NORA SPRINGS — Army Staff Sgt. Jerry Kelley’s fiancee met him at the airport with a change of civilian clothes when he flew home from Vietnam in 1969.
Kelley, of Nora Springs, changed in the airport bathroom, threw his Army uniform in the garbage and walked out the door.
At the time he would never have imagined going back to Vietnam, but five years ago that’s exactly what he did.
He’s been there every year since.
“I always wanted to go back, because I thought it was … I liked the country myself,” Kelley explained. “A lot of these guys are like, ‘What the hell’s wrong with that guy?’ But, I had the opportunity to go back.”
Drafted into the Army in 1967, Kelley did basic training at Fort Campbell, Kentucky. Advanced training was in Fort Knox, Kentucky.
He went to non-commissioned officer school and arrived in South Vietnam in August 1968 as a sergeant in B Troop in the 1st Squadron, 1st Cavalry Americal Division.
A commander of an armored personnel carrier, Kelley rode on top of the vehicle issuing commands to the driver and two gunners as they rolled along wood lines and through the rice paddies.
They had some close calls as they went on search-and-destroy missions based out of Firebase Hawk Hill near Tam Ky, Vietnam.
His carrier hit two land mines and was struck by a rocket-propelled grenade, or RPG.
Although the land mines were not direct hits, each triggered blasts that blew Kelley off the vehicle and the carrier off its track.
The RPG didn’t detonate, but left a fist-sized dent next to the Snoopy decal on the side of the personnel carrier.
“We didn’t know it was a dud until the next morning (when) it was laying on the ground,” Kelley said. “We were real fortunate nobody got killed.”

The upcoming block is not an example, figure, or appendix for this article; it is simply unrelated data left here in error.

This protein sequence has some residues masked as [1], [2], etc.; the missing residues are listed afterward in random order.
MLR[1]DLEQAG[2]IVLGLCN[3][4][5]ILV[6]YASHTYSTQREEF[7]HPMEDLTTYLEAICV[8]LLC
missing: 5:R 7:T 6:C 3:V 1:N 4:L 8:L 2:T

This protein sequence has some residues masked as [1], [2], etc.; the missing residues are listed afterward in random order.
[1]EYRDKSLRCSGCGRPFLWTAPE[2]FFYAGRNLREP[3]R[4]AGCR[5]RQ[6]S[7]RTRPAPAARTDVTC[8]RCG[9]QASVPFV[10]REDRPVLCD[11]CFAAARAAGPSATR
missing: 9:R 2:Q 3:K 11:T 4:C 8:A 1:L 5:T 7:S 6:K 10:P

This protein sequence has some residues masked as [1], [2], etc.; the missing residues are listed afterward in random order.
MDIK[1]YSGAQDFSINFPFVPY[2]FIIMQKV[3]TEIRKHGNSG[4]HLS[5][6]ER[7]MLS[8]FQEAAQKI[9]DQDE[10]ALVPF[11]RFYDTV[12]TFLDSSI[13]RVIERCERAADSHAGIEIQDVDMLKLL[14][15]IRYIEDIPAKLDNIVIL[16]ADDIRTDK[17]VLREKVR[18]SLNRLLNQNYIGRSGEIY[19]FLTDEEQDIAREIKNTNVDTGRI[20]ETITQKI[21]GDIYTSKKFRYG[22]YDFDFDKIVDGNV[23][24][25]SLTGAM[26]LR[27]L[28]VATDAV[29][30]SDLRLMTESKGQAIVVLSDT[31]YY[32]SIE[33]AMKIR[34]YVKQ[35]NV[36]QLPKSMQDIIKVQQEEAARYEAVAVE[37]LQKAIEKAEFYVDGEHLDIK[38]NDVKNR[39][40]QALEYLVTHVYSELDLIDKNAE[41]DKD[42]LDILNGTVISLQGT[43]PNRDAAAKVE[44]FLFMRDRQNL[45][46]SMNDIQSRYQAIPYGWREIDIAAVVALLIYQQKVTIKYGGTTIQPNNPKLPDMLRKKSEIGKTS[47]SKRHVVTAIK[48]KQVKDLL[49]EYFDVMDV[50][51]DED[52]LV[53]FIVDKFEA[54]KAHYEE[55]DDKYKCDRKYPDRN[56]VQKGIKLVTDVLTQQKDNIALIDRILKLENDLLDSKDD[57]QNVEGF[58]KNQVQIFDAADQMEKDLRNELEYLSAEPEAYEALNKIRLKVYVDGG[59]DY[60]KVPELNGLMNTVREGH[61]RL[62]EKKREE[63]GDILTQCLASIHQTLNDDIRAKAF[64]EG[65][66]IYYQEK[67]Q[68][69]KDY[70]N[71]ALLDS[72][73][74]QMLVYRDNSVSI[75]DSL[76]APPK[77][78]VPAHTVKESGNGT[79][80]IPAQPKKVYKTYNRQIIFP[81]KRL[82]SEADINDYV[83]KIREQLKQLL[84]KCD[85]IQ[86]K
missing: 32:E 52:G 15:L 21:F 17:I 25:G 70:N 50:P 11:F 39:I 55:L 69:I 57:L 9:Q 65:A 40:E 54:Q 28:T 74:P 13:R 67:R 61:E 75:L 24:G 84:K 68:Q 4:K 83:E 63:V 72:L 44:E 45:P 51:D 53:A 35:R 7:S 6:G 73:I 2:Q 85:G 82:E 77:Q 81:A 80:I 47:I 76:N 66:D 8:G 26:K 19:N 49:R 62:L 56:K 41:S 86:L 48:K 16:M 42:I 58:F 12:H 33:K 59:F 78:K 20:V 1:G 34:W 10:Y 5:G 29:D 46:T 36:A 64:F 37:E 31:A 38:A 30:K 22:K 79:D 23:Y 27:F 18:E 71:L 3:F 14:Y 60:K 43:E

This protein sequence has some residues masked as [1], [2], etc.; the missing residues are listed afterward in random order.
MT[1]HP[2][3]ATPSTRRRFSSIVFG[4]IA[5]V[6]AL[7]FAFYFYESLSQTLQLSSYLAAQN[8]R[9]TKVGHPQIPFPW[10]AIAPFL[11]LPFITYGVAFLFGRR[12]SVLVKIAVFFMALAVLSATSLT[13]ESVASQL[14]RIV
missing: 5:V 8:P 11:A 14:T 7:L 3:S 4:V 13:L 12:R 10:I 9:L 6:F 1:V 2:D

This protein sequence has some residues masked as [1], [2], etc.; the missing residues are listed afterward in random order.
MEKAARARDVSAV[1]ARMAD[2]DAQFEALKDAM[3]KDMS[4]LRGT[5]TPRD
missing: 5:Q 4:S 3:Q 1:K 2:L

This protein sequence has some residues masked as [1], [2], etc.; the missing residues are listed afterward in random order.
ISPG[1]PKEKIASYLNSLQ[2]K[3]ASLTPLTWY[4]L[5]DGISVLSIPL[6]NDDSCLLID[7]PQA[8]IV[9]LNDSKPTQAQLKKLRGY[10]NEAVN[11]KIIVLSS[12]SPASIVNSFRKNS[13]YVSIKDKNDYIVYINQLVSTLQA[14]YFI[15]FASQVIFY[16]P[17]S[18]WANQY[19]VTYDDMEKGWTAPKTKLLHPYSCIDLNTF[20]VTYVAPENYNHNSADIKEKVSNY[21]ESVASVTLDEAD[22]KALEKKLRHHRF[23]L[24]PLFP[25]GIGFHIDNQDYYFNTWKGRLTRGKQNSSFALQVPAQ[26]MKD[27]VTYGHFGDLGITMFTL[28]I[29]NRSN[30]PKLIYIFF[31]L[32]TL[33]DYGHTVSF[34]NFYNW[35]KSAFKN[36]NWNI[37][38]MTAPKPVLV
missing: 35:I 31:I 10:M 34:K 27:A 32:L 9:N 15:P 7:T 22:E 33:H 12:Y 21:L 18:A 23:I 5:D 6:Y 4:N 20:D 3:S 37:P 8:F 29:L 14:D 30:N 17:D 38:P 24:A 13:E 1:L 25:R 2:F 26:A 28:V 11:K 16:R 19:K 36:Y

Kelley was injured later that night.
“The same night that that RPG rocket hit us, all this artillery was coming at us – rockets coming at us,” Kelley said. “Most of us got shrapnel in several places.”
He was eventually transferred to headquarters troop, whose commander oversaw the activities of the A, B and C troops. Kelley’s responsibilities at headquarters included keeping an eye on the Chinese man who served as the unit’s interpreter.
That could be an adventure.
“He could speak difference languages so they needed him,” Kelley said. “So, when he went to town, I had to go with him at night, too. I was scared.”
When asked to participate in the Globe’s series, Kelley wasn’t sure whether he wanted to share his story.
He eventually decided it was something he wanted to do. His wife, Connie, who met him at the airport in 1969, sat in on the interview.
Kelley figures that a lot of people probably don’t know he is a Vietnam veteran. It’s not something he’s talked about much, even to his sons.
“There’s a lot of veterans out there that people don’t know are Vietnam veterans,” Kelley said.
Many were recognized for the first time at Operation LZ, a large welcome-back event for Vietnam veterans held last year in Forest City.
Kelley’s convinced there’s more.
He hopes they’ll be able to step forward and get recognition for their service.